The longest prison sentence without parole in New Zealand’s history was 30 years, but following the mass shooting at mosques in Christchurch, the country may impose a life without parole (LWOP) sentence for the first time in its history, reports Vox’s German Lopez.
In most developed countries, the lengthiest prison sentences tend to fall within 20 to 30 years. By contrast, the United States regularly sentences people to LWOP and accounts for 40 percent of the world’s total life sentences.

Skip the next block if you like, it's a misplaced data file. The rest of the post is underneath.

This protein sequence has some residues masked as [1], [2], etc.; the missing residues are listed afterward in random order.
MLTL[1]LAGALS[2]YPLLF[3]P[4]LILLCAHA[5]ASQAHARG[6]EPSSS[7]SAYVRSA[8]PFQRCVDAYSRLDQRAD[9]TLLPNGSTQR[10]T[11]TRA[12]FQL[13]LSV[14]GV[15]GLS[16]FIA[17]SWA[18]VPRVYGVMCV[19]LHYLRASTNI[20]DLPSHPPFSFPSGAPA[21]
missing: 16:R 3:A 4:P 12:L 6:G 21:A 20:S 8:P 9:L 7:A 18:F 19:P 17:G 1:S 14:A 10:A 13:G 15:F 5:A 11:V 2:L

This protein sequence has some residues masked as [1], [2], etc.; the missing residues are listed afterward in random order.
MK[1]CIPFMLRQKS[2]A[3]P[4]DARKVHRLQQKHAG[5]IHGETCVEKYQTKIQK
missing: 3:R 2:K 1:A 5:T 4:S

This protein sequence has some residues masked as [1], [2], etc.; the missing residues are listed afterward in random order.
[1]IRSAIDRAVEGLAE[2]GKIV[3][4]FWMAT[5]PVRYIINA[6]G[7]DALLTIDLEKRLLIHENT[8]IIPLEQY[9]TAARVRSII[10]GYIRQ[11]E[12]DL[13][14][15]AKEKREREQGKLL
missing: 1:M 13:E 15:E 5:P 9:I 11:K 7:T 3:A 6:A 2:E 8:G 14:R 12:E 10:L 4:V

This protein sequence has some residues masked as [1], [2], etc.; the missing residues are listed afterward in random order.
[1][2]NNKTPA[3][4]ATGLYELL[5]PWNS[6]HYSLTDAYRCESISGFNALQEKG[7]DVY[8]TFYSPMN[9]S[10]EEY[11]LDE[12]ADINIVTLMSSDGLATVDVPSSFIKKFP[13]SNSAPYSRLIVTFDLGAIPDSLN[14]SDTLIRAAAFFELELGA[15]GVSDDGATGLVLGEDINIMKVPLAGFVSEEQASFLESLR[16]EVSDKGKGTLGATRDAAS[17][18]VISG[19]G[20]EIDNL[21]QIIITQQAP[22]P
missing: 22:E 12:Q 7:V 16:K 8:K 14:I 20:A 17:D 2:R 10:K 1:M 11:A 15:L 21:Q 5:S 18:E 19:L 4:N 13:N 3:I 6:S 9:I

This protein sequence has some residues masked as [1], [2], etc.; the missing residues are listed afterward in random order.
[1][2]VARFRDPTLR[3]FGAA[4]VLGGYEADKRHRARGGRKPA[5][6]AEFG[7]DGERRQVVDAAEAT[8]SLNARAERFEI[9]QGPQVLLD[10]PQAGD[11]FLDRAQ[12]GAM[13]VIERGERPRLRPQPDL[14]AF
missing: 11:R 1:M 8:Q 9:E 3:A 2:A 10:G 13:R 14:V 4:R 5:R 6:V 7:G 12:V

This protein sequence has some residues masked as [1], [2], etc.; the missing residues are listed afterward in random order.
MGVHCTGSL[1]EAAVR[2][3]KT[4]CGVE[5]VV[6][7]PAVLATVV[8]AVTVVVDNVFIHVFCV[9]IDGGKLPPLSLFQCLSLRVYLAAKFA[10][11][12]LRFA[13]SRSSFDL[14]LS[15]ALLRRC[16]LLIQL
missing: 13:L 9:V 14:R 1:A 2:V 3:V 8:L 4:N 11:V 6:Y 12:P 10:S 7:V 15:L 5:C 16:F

While the US often hands down harsh punishments, there is no evidence that they increase public safety. Citing The Meaning of Life by Marc Mauer and Ashley Nellis of The Sentencing Project, Lopez notes that life sentences are unnecessary as people tend to age out of crime. “In their mid-to late teens and early 20s, people are much, much likelier to commit a crime than they are in their 30s and especially 40s and on,” says Lopez.
Read German Lopez’s full article here.